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India's wheat ban alert of global famine: China Daily editorial

chinadaily.com.cn | Updated: 2022-05-16 19:59
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Workers fill sacks with wheat at the market yard of the Agriculture Product Marketing Committee (APMC) on the outskirts of Ahmedabad, India, May 16, 2022. [Photo/Agencies]

India banned wheat exports on Saturday with immediate effect, citing food security risks. Indian Commerce Secretary B.V.R. Subrahmanyam said the ban has been imposed "in order to manage the overall food security of the country and to support the needs of the neighboring and other vulnerable countries".

The move by the world's second-largest wheat producer will exacerbate the worldwide shortfall of the grain caused by climate change and the conflict between Russia and Ukraine — both of which are major suppliers of wheat. Their combined exports account for nearly 30 percent of the global wheat supply. Not to mention the COVID-19 pandemic that has already severely disrupted the global supply chains and devastated many economies. The ban has thus drawn criticism from the G7 nations, with German Agriculture Minister Cem Ozdemir saying that it will worsen the crisis "if everyone starts to impose export restrictions or to close markets".

Global wheat production is forecast to drop 4.5 million tons to 774.8 million tons for the 2022-23 marketing year, which will be the first time there has been a production decline since 2018-19, according to the US Department of Agriculture. The supply shortage has driven wheat prices up markedly, with the Chicago Board of Trade's most active wheat futures surging to a 14-year high of $13.63 per bushel on March 8.

The situation has made the global hunger crisis more acute. David Beasley, executive director of the UN World Food Programme, said in an interview last month that "we've got now 45 million people in 38 countries that are knocking on famine's door". The situation is especially dire in Africa, with 346 million people — about one-fourth of the population on the continent — suffering from "alarming" hunger, according to the International Committee of the Red Cross in early April. That figure compares with 286 million last year.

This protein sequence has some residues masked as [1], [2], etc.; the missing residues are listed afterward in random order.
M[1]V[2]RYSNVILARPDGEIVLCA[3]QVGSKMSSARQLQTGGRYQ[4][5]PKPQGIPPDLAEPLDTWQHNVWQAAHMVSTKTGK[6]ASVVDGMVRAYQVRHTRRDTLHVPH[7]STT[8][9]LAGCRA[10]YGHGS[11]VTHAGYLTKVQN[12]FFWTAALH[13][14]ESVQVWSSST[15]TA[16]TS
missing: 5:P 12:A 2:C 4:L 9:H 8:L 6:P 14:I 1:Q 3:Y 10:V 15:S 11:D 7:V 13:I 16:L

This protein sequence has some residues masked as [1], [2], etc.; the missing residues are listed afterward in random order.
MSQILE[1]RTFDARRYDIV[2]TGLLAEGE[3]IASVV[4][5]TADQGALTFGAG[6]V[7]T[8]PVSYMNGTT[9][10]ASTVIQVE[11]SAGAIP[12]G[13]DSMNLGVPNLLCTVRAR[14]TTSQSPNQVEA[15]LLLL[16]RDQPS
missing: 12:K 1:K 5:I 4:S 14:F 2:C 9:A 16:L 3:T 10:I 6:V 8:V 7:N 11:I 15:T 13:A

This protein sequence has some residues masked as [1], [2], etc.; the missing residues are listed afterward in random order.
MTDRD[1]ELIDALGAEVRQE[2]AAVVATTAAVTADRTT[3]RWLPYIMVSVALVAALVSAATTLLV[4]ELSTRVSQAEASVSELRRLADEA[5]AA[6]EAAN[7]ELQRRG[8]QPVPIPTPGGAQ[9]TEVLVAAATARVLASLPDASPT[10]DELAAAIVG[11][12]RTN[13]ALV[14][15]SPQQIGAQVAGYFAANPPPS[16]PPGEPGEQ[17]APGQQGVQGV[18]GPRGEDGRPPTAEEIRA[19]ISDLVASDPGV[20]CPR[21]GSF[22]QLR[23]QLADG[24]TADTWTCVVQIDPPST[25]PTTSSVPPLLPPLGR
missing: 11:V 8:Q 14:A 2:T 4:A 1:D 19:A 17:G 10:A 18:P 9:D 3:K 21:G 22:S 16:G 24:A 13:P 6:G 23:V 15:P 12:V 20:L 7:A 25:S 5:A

The saying that "to the people, food is heaven" is not, and never will be, outdated. Food shortages are likely to lead to social unrest in some countries.

All this sounds the alarm for China, which is a major grain importer. The country imported a total of 164.53 million tons of grain last year, an increase of 18 percent year-on-year, according to the General Administration of Customs. That was a historic high.

In addition to an increasingly volatile global market, the fact that wheat planting activities have been disrupted in some places due to restrictive anti-pandemic measures means the country must double down on its efforts to stabilize food prices and ensure its output.

China aims to ensure that the grain output this year remains above 650 billion kilograms, according to this year's government work report. Despite challenges, such as epidemic prevention and control work that delayed the planting of winter wheat in a few areas, a bumper summer harvest is still expected, which is reassuring at such a time.

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